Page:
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Last updated: 31 Mar 2022

How does the GOV.UK Account work?

GOV.UK uses the account service built and supported by the Digital Identity programme to give users a personalised experience.

You can sign into a GOV.UK account by visiting www.gov.uk/account.

How does “signing in” to GOV.UK work?

A successful sign in journey starting from /account

Signing in to GOV.UK is done over the OpenID Connect protocol, with an Identity Provider built by the Digital Identity programme.

  1. The user visits a page which requires authentication, and they are not signed in (if they are, we just serve the page and are done)
  2. The relevant frontend app fetches a sign in URL from account-api, and tells account-api:
    • Which URL we should send the user to after they successfully sign in
    • Whether we need to authenticate them with MFA
  3. The user then signs in by interacting with the Identity Provider built by the Digital Identity Sign In team:
    • They may create a new account, reset their password, or do something else at this point — it’s a black box to us
    • After signing in, Digital Identity redirect the user back to www.gov.uk/sign-in/callback with some query parameters
  4. The frontend SessionsController validates the parameters, sets the user’s cookie, and redirects them to the URL the relevant frontend app requested when fetching the sign in URL:
    • account-api makes a request to the Identity Provider to validate the parameters: they’re only valid for a few minutes, and only valid once, to prevent record & replay attacks
    • The Identity Provider will return basic information about the account, and a unique “subject identifier”, which we use to identify users on our side
    • The cookie the frontend SessionsController sets stores this subject identifier (and a few other things)

If the user is already signed in on the Identity Provider domain (which may happen because our and their cookies are independent), they won’t have to sign in, they’ll be redirected straight to the after sign-in URL.

The session cookie we set is managed in the govuk-cdn-config:

  • The GOVUK-Account-Session response header makes Fastly set the cookie value
  • The GOVUK-Account-End-Session response header makes Fastly delete the cookie

When running in development mode, we set a cookie on .dev.gov.uk

How can applications use the account?

govuk-cdn-config sets three custom request headers which apps can make use of (or in development mode they can use the cookie we set on .dev.gov.uk):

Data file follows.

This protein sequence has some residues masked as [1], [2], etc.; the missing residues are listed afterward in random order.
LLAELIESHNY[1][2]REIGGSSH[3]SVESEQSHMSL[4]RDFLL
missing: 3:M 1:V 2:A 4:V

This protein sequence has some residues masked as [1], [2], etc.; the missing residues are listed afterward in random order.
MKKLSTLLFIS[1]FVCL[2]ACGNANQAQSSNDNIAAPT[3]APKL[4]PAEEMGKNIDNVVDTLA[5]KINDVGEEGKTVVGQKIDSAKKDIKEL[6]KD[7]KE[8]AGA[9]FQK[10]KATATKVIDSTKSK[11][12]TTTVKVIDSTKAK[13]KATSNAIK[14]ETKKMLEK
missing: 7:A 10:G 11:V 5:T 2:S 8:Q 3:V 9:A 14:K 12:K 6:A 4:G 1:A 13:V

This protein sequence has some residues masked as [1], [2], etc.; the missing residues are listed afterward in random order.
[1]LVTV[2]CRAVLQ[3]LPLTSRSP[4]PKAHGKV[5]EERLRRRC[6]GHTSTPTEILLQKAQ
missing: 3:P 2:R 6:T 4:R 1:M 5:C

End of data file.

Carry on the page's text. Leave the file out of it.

• The GOVUK-Account-Session request header holds the full cookie value
  • The GOVUK-Account-Session-Flash request header holds any flash message portion
  • The GOVUK-Account-Session-Exists request header is set to a constant value

These headers are not set if there is no session cookie. We have three different headers so that apps can fine-tune their caching behaviour.

For example, an app which wants to show one thing if a user is logged in and another thing if a user is logged out, where the logged-in thing does not depend on who the user is, may just be able to use the GOVUK-Account-Session-Exists request header, and set a Vary: GOVUK-Account-Session-Exists response header, so that only two copies of the page are cached.

Usually, frontend apps should interact with the account through the govuk_personalisation gem. It manages the request and response headers properly, and helps avoid the risk of caching a personalised response.

Notifications and the account

Email notifications are being migrated into the account.

This involves changes to email-alert-api:

  • To record which GOV.UK account a Subscriber belongs to
  • To change the email address of a Subscriber automatically when the email address of the corresponding GOV.UK account is changed
  • To end a Subscriber’s subscriptions automatically when the corresponding GOV.UK account is deleted

And to email-alert-frontend:

  • To allow signing in to manage subscriptions where a Subscriber belongs to a GOV.UK account
  • To allow creating subscriptions without sending an email with a confirmation link, where the user is logged into a GOV.UK account which has a corresponding Subscriber

We often use the terminology of “linking” a Subscriber to a GOV.UK account to refer to making an existing Subscriber belong to an account.

Only notifications users who set up an account and then interact with their notifications through it will be “linked”. At some point we are likely to force remaining users to set up an account but, for now at least, we have two separate ways of authenticating notifications users: magic links and the account.